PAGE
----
Falschfahrbetrieb und Gleiswechselbetrieb
Wrong Line Operation and Bi-Directional Traffic

In Germany, on lines with more than one tracks (usually two tracks), usually a train runs on the right-hand track. Some lines are equipped with signalling equipment such that a train may also regularly run on the left-hand track, while other might not have automatic block signals on the left-hand track.

First some terminology:
In DB area (former West Germany), if only the right-hand track is equipped with automatic block signalling (Strecke ohne Gleiswechselbetrieb), the right-hand track is called the right (i.e.: correct) track (richtiges Gleis), the left-hand track is called the wrong track (falsches Gleis).

[Note, that in German, both 'rights' (for 'correct' and 'right-hand') translate differently, so the above sentence 'right is called right' makes more sense in German than in English] (Ah, is this why Britons drive on the wrong side of the road?)

If both tracks are equipped with automatic block signalling for both directions (Strecke mit Gleiswechselbetrieb), the right-hand track is called the regular track (Regelgleis), the left-hand track is called the counter track (Gegengleis).

In DR area, regardless of block signalling, the terms right-hand track (rechtes Gleis) and left-hand track (linkes Gleis) are used.

Now, what are Falschfahrbetrieb (FB) and Gleiswechselbetrieb (GWB)? Literally, the first translates to wrong-driving-operation(=wrong line operation), the latter means track-switching-operation (bidirectional line operation), i.e. on a GWB line both tracks are equipped with full automatic block signalling. If a train runs on the left-hand (i.e. wrong) line without automatic block signalling, special rules apply, and, if there are signals, special signal aspects will be displayed.

Falschfahrbetrieb Wrong Line Operation

First, I will explain Falschfahrbetrieb/Wrong Line Operation. That is introduced when a train must use the wrong track due to exceptional circumstances such as a blocked track or a construction site, and the remaining single line is not equipped with block signalling in the counter direction.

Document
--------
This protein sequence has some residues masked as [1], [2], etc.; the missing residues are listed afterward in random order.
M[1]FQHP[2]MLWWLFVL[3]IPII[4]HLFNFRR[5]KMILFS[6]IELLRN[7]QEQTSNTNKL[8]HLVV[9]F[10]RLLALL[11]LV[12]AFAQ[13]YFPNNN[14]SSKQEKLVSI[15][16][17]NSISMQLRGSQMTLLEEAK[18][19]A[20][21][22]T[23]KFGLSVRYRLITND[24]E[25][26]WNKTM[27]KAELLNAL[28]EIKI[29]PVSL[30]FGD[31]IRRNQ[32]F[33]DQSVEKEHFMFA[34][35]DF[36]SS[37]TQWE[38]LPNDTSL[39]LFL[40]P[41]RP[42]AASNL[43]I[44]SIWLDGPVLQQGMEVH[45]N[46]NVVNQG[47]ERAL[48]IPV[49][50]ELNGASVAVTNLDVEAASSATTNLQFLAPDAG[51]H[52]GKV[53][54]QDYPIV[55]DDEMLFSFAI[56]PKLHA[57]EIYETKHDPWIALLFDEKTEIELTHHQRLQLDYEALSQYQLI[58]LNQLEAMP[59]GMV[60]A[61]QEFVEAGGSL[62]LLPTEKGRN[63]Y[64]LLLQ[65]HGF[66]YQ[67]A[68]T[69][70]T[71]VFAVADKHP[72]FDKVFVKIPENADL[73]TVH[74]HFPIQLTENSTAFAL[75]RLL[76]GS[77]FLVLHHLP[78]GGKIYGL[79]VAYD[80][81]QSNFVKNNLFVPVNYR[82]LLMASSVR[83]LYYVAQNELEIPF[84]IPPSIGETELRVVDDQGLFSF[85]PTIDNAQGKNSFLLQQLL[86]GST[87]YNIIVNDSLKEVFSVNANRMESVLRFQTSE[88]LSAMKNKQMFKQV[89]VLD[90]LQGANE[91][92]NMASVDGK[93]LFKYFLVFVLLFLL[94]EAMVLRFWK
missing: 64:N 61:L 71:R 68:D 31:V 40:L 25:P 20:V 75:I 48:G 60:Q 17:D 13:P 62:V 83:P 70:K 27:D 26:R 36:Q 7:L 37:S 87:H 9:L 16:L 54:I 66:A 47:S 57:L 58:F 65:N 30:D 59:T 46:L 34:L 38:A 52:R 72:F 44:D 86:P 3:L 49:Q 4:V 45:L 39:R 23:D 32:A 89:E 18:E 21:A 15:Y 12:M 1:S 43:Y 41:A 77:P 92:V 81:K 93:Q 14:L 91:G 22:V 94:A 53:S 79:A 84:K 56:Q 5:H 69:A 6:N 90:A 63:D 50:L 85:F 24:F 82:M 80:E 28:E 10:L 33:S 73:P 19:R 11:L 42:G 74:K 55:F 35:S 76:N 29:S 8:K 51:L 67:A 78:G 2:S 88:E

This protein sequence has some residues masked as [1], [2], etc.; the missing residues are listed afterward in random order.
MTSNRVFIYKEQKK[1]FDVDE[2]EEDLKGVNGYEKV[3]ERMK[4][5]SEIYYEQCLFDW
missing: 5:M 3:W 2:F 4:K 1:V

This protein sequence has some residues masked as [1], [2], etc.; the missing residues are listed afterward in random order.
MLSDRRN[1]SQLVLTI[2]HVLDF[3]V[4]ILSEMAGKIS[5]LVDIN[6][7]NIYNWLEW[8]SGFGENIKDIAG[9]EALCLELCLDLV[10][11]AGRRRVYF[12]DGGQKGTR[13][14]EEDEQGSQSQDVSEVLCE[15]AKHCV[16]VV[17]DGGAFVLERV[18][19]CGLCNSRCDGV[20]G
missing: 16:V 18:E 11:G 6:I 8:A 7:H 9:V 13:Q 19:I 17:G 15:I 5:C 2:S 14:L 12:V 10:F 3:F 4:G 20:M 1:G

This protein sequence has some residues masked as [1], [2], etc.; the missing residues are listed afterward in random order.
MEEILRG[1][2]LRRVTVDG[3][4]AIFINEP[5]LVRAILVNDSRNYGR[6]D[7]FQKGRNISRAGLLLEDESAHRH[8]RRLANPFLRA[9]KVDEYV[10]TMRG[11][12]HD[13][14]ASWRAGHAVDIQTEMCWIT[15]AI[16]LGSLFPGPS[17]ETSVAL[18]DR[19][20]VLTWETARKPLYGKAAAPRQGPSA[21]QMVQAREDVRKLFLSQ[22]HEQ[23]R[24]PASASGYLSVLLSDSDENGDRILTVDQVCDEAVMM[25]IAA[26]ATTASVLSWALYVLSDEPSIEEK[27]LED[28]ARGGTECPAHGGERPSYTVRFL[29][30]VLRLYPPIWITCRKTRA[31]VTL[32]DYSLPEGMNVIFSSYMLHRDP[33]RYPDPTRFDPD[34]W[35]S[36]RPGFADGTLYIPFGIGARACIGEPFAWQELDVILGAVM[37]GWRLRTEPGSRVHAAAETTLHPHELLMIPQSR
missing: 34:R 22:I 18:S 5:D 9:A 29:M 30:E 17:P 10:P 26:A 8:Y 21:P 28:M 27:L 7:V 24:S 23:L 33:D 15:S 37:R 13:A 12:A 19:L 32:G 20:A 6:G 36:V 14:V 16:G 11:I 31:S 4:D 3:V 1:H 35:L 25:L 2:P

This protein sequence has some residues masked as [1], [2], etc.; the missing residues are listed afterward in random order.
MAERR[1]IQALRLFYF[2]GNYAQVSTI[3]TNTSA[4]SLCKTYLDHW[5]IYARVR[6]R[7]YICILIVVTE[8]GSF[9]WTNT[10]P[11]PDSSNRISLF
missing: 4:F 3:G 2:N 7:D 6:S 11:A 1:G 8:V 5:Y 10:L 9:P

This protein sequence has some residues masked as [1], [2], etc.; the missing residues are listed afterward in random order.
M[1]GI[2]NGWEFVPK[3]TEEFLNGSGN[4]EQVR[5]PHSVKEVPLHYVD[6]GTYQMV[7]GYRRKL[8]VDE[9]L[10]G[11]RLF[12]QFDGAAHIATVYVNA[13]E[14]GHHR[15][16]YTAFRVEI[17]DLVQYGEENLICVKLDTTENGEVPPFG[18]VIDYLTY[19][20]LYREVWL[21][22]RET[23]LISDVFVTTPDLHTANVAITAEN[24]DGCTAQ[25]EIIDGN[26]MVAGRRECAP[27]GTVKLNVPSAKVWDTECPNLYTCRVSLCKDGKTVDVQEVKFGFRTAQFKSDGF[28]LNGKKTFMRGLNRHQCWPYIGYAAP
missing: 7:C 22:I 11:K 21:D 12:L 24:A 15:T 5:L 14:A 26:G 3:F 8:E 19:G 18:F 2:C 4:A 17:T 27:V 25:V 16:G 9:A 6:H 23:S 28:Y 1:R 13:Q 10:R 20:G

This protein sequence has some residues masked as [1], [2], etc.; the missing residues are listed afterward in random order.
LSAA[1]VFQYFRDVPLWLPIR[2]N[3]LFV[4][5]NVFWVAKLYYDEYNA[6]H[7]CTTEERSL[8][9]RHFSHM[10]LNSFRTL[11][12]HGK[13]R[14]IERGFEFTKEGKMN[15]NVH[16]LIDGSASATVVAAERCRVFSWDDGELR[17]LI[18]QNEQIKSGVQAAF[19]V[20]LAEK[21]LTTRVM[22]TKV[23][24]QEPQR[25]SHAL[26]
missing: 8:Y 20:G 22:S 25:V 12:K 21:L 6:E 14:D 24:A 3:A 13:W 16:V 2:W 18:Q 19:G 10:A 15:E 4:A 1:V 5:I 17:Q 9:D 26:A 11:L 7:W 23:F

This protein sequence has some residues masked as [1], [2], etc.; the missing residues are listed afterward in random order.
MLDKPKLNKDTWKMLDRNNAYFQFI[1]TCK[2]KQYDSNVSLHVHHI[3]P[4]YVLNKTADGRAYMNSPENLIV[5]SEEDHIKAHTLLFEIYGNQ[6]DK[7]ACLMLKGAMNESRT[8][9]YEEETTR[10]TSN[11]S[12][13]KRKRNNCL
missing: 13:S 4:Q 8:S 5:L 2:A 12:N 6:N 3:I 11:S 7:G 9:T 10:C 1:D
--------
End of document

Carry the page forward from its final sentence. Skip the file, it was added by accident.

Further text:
If there are no appropriate signals, the Falschfahrbetrieb (FB) entirely relies on written orders (which I do not cover here).
If there are signals, the procedure is called "Signalisierter Falschfahrbetrieb" (SFB) or signalled wrong line operation. That works as follows:

SFB is initiated by a main signal showing Hp 0+Zs 8 (Stop+Wrong Line Order Signal). The Zs 8 is not controlled by the interlocking, so it is the signalman's responsibility to ensure that the block is clear.

SFB may proceed with 40 km/h in points area and at maximum with 100 km/h on the open line.

The SFB is withdrawn by either of the following methods:

In case the SFB is to be continued, another Zs 8 is displayed with the main signal.



Note that most of the signals mentioned in the preceding paragraph were originally placed between the tracks, so you are likely to see it there, and a chequerboard sign to the left of the wrong track

Bidirectional Line Operation

Since with GWB the counter line also has automatic block signalling, GWB is initiated by a main signal showing a proceed aspect (rather than stop as with FB/SFB), combined with a Zs 6 Counter Line Order Signal. Withdrawal of GWB is also done with a main signal showing a proceed aspect.